1. Create a Clutter-Free Learning Space for Your Child
2. Make a Schedule and Stick to it
- Does your child need a lot of help from you to get started? If so, think about when you, another adult, or responsible sibling is most available to provide support.
- Do you have a middle schooler or high schooler? If so, late afternoon and early evening might be when they are most awake and ready to learn.
- Are you building time into your child’s schedule for breaks and exercise? Going outside and taking brain breaks can help kids focus and get more done.
- Does your family have any contracts to help kids follow rules at home? Agreeing on when to watch TV or play video games is important when kids are learning full-time at home.
3. Reduce Distractions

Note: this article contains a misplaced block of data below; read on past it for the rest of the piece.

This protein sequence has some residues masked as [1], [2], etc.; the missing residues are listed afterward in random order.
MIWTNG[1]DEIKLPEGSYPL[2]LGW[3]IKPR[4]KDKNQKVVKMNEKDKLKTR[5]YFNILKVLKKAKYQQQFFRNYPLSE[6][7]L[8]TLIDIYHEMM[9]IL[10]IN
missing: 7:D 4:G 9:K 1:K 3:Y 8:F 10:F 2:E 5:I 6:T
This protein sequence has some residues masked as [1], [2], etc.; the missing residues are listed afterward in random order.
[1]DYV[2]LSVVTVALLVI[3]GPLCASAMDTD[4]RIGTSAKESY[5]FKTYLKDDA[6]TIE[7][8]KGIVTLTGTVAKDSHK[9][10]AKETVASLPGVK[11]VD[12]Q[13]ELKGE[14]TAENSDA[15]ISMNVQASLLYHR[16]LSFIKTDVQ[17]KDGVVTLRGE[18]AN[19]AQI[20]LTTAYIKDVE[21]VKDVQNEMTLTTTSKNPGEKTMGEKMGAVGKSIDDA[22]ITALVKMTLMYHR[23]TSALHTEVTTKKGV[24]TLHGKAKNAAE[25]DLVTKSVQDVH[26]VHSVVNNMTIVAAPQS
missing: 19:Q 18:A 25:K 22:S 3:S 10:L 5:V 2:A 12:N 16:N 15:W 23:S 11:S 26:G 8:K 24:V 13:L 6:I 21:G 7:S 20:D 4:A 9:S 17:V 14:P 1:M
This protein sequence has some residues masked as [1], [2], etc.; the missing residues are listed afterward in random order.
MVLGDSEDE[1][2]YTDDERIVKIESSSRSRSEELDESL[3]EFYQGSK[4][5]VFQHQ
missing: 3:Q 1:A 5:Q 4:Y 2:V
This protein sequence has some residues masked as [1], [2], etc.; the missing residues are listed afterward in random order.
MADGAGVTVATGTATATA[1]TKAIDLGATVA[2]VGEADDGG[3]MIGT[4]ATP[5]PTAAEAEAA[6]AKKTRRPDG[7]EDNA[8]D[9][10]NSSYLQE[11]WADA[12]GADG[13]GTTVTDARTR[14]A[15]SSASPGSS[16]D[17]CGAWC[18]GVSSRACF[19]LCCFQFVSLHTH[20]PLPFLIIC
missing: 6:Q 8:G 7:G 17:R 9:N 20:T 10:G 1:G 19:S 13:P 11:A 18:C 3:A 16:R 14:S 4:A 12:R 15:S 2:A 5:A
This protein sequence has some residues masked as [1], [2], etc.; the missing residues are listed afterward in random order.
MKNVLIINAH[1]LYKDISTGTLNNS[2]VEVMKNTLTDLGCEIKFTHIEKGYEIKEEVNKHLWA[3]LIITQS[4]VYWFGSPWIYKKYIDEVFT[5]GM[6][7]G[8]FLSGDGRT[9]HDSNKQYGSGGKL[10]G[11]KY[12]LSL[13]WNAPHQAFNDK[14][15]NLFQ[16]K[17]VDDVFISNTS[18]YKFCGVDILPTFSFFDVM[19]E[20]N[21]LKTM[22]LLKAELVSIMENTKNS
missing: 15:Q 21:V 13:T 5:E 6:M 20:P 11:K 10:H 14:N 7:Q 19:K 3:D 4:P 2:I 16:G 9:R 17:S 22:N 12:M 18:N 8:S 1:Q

4. Try and Get Plenty of Exercise
5. See Which Accessibility Features Could Help your Child
6. Reach Out to Your Child’s Teacher(s)
- What options are teachers offering to help struggling readers with written material?
- What options does your child have to demonstrate understanding? For example, if your child has trouble writing, ask the teacher if your child can send a video response.
- Is the teacher including supports to help kids with things like getting organized, identifying the main idea, and taking notes?